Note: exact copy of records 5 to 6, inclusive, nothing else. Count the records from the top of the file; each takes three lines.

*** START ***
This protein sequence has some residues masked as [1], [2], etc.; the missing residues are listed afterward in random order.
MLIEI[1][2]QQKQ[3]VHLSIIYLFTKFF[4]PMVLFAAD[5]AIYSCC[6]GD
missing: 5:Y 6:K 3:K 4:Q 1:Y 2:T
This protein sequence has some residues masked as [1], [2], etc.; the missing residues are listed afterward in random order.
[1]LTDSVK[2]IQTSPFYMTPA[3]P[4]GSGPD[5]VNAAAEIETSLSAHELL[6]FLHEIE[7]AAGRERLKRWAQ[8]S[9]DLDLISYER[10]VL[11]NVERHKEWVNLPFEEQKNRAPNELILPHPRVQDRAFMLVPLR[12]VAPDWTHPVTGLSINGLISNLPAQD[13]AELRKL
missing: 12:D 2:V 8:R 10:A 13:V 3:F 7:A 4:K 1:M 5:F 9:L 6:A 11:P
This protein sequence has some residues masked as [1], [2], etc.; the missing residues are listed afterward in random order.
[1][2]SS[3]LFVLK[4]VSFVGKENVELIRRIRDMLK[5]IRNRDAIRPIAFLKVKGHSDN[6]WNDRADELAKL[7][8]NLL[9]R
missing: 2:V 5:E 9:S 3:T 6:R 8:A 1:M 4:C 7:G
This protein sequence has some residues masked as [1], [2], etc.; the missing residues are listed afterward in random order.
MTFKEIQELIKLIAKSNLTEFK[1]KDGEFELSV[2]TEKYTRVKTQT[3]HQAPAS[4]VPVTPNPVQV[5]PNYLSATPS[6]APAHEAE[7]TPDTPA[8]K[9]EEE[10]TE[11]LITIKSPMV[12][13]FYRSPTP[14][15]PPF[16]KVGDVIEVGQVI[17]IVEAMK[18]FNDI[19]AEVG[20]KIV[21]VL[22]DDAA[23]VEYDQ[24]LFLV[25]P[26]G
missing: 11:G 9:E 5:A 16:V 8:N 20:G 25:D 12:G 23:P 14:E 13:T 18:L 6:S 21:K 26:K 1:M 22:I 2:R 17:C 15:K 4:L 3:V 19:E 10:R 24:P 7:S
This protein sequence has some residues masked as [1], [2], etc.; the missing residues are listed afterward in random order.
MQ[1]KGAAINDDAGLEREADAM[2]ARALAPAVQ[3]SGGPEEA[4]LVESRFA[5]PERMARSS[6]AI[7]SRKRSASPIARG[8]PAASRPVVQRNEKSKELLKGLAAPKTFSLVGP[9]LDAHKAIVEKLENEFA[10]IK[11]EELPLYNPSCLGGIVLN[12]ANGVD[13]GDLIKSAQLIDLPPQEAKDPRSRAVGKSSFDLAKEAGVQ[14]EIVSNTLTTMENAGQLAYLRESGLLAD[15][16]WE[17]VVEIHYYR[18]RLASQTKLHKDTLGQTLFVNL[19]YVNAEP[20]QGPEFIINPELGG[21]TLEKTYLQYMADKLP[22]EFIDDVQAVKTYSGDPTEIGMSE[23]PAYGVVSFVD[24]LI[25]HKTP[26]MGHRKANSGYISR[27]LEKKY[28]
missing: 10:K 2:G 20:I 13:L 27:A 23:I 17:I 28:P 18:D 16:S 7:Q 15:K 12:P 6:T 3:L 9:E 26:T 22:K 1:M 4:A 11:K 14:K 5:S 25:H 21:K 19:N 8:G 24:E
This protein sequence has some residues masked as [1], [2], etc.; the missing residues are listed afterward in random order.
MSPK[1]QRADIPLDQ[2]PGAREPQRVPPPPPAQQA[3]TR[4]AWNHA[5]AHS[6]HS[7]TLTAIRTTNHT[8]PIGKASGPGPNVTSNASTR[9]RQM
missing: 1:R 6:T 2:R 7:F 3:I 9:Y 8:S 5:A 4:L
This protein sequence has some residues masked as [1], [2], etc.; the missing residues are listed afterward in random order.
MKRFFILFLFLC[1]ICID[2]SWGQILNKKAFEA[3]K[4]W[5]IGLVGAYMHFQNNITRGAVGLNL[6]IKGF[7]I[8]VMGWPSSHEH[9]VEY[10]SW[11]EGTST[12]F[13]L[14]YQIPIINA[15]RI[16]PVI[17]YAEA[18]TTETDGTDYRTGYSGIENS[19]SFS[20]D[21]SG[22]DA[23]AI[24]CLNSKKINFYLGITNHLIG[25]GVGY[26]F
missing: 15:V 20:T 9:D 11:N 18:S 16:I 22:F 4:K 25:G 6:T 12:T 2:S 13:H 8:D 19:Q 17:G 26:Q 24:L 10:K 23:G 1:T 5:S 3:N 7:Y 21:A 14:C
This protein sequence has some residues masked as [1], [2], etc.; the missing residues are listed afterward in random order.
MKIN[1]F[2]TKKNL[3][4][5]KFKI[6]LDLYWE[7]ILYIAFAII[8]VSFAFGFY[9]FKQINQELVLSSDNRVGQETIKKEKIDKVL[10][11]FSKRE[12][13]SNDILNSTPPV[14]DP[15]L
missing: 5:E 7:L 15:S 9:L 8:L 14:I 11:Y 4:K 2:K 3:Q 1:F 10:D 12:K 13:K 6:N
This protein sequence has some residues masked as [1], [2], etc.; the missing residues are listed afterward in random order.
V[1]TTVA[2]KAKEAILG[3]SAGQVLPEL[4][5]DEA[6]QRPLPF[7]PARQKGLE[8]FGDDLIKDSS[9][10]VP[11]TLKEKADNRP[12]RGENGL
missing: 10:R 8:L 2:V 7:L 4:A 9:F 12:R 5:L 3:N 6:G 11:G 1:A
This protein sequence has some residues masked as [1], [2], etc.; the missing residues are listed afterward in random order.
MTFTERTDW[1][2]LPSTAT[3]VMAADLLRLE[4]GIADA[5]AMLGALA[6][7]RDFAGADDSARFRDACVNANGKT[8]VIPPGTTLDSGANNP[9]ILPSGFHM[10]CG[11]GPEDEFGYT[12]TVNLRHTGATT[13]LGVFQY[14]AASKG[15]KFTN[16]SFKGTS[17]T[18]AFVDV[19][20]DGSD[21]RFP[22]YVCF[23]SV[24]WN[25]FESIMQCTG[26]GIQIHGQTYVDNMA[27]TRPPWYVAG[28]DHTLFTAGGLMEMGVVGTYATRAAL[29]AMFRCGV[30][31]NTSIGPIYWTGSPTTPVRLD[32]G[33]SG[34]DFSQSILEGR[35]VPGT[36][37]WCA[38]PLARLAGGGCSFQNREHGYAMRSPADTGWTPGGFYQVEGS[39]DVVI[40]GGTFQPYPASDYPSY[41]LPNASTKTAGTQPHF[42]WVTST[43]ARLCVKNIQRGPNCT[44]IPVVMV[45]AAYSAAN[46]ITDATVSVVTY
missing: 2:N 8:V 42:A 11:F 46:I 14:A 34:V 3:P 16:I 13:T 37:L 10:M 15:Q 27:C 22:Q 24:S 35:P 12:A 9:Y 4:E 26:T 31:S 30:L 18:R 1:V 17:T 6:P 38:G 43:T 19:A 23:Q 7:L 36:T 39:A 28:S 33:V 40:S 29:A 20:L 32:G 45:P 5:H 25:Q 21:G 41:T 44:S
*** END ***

This protein sequence has some residues masked as [1], [2], etc.; the missing residues are listed afterward in random order.
MQ[1]KGAAINDDAGLEREADAM[2]ARALAPAVQ[3]SGGPEEA[4]LVESRFA[5]PERMARSS[6]AI[7]SRKRSASPIARG[8]PAASRPVVQRNEKSKELLKGLAAPKTFSLVGP[9]LDAHKAIVEKLENEFA[10]IK[11]EELPLYNPSCLGGIVLN[12]ANGVD[13]GDLIKSAQLIDLPPQEAKDPRSRAVGKSSFDLAKEAGVQ[14]EIVSNTLTTMENAGQLAYLRESGLLAD[15][16]WE[17]VVEIHYYR[18]RLASQTKLHKDTLGQTLFVNL[19]YVNAEP[20]QGPEFIINPELGG[21]TLEKTYLQYMADKLP[22]EFIDDVQAVKTYSGDPTEIGMSE[23]PAYGVVSFVD[24]LI[25]HKTP[26]MGHRKANSGYISR[27]LEKKY[28]
missing: 10:K 2:G 20:I 13:L 27:A 23:I 17:I 28:P 18:D 16:S 7:Q 15:K 12:P 6:T 3:L 9:E 26:T 22:K 1:M 4:A 11:K 14:K 5:S 25:H 21:K 19:N 8:G 24:E
This protein sequence has some residues masked as [1], [2], etc.; the missing residues are listed afterward in random order.
MSPK[1]QRADIPLDQ[2]PGAREPQRVPPPPPAQQA[3]TR[4]AWNHA[5]AHS[6]HS[7]TLTAIRTTNHT[8]PIGKASGPGPNVTSNASTR[9]RQM
missing: 1:R 6:T 2:R 7:F 3:I 9:Y 8:S 5:A 4:L